• Northern Territory: Where two worlds collide
        Jenny Blokland
        At the suggestion of representatives of the local Yolgnu community, the Northern Territory is conducting Community Courts in Northeast Arnhemland. The process reveals information on sentencing that might otherwise not be forthcoming at the intersection of two legal worlds. This Brief explores the issues surfacing in the formative period of Community Courts in a traditionally oriented setting.
  • Globalisation: The future for Qantas: Still calling Australia home?
        Andrew Clarke
        A critique of the recent decision by Qantas to close its Sydney maintenance plant: whilst it may be in the interests of shareholders, it is of concern for employees.
  • Legal system: Small claims, big implications: usability of legal systems in theory and practice
        Linda Leung
        The Brief discusses the author's personal experience of Small Claims Court. As a lecturer in information technology, the author draws from her expertise in analysing technical systems to examine issues of usability in legal processes. Writing as a 'user' rather than as a practitioner of law, the author applies usability criteria of visibility, feedback, error detection and recovery, ease and efficiency of use, to critically analyse her interactions with the legal system.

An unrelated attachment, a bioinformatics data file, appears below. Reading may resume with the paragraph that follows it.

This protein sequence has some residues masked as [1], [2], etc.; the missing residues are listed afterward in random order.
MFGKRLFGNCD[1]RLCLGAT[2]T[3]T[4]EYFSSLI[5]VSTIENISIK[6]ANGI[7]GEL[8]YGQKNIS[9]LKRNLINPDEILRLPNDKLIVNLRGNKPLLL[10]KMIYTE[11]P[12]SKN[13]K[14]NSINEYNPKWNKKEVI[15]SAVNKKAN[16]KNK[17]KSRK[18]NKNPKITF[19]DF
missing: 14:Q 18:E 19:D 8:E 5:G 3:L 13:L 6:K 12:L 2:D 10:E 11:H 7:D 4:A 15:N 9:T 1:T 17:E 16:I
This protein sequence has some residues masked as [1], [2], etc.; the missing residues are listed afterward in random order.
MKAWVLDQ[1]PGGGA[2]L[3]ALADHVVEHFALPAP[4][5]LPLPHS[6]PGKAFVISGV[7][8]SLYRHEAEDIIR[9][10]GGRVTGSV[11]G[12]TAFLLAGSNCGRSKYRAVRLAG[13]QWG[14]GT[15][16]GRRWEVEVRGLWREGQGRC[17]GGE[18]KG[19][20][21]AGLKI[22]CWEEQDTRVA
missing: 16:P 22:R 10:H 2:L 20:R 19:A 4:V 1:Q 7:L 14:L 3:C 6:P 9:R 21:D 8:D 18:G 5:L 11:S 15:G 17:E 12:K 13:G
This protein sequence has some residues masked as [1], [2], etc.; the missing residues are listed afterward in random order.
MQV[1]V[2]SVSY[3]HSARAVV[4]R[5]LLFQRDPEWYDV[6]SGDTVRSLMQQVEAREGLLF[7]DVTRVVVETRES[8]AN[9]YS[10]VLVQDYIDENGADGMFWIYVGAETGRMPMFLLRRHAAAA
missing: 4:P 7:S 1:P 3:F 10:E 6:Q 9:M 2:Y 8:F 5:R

• Column
  • Asia-Pacific: Will New Caledonia be another Tokelau? Autonomy or independence?
        David Marrani
        What if colonies do not want to become independent? The Asia-Pacific is a world scale laboratory to test this possibility. Tokelau just proved it right, but what if we are facing a colony of one of the European former imperial states, like New Caledonia for France?